It has been a busy summer and the new school year is already underway. I’ve acquired a few new responsibilities, which have taken up more of my free time, leaving less time for my side projects such as GradeL and yard work.
I thank you for your patience and hope GradeL users will remain patient as I try to catch up on requests for fixes and features. Right now my focus will be on maintenance and bugs. Then, as time permits, I’ll try to tackle additions. The irony is that part of my time is being taken up learning a new grade book program at work Go figure.
The GradeL wiki hosted at SourceForge is being converted from the old Wikispaces to MediaWiki. While this transition is taking place, the content will not be available. Hopefully, it will be completed soon. The new link for the wiki is http://sourceforge.net/apps/mediawiki/gradel.
I decided to take advantage of the wiki services available to SourceForge projects. I plan to use the project wiki as the location for GradeL documentation. If you use GradeL, then you know that documentation has not been a priority. I hope to improve this as the project moves forward.
The url for the wiki is http://gradel.wiki.sourceforge.net. If you would like to contribute content, please contact me.
Currently, GradeL will not run properly with the new Gambas 2.9 release. There were changes made to the way that Gambas handles window events including, opening and closing, which cause GradeL to crash. GradeL runs properly on Gambas 2.7, which is the version available in the Ubuntu 8.10 repositories. Until a fix is completed, please stick with the older version of Gambas if you wish to run GradeL.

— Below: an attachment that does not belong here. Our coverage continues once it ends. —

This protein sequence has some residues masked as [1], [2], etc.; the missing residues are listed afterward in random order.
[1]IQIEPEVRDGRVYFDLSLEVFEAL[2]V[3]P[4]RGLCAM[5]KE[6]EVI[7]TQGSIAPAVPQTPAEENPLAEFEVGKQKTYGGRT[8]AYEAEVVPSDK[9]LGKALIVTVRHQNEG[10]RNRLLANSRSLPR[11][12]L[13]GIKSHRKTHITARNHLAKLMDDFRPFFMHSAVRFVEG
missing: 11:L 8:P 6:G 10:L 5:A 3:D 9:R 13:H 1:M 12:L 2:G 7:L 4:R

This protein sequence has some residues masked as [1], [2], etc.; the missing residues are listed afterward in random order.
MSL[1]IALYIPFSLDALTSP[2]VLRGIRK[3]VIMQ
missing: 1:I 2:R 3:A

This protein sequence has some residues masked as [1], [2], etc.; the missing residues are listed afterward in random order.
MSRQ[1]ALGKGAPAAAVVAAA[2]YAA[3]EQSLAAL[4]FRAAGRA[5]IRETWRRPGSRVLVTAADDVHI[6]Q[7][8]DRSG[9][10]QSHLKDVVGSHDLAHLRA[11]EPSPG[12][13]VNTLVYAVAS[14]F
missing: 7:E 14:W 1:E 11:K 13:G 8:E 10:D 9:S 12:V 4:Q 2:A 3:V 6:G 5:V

It has taken me six days since releasing GradeL 0.9.0 to get the homepage at gradel.sf.net updated. Since I last used the shell service provided by SourceForge they have changed the way I access my web files. In the past I just used gFTP with SSH2 and I was able to connect. Now that’s not enough. The server now requires SSH key authentication, which took me a while to configure.
SourceForge provides documentation, which explains things pretty well, but I was still hitting a road block. The step I had been missing was uploading my public key to the server. The documentation seemed to say that I would have to upload several files, but in the end I was only required to paste the contents of my id_dsa.pub file to my account page.
During this process, I also learned to use Nautilus to browse the remote server just as I do my local drive, which I find very cool. Anyway, I’m mainly writing this entry to remind myself of the process and also to assist others like me who have trouble reading something right under their nose!
Although this is a busy time of year, development of GradeL is still slowly proceding. Currently, I have added the ability to export the current marking period data to a tab-seperated file appropriate for importing into a spreadsheet program.
The program now also trims long student names so that they do not overrun the adjacent columns.